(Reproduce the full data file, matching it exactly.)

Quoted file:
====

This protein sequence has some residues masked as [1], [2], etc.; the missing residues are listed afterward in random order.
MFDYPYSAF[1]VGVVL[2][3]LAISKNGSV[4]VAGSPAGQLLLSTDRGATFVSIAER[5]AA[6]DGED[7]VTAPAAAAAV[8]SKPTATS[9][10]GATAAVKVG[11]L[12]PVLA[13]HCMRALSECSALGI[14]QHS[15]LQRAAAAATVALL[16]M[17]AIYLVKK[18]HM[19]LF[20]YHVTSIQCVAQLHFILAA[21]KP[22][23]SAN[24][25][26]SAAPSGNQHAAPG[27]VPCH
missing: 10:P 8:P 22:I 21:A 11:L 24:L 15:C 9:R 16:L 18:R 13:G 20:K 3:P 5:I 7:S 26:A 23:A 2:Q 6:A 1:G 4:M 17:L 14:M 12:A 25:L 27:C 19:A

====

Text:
This protein sequence has some residues masked as [1], [2], etc.; the missing residues are listed afterward in random order.
MFDYPYSAF[1]VGVVL[2][3]LAISKNGSV[4]VAGSPAGQLLLSTDRGATFVSIAER[5]AA[6]DGED[7]VTAPAAAAAV[8]SKPTATS[9][10]GATAAVKVG[11]L[12]PVLA[13]HCMRALSECSALGI[14]QHS[15]LQRAAAAATVALL[16]M[17]AIYLVKK[18]HM[19]LF[20]YHVTSIQCVAQLHFILAA[21]KP[22][23]SAN[24][25][26]SAAPSGNQHAAPG[27]VPCH
missing: 10:P 8:P 22:I 21:A 11:L 24:L 15:C 9:R 16:L 18:R 13:G 20:K 3:P 5:I 7:S 26:A 23:A 2:Q 6:A 1:G 4:M 17:L 14:M 12:A 25:L 27:C 19:A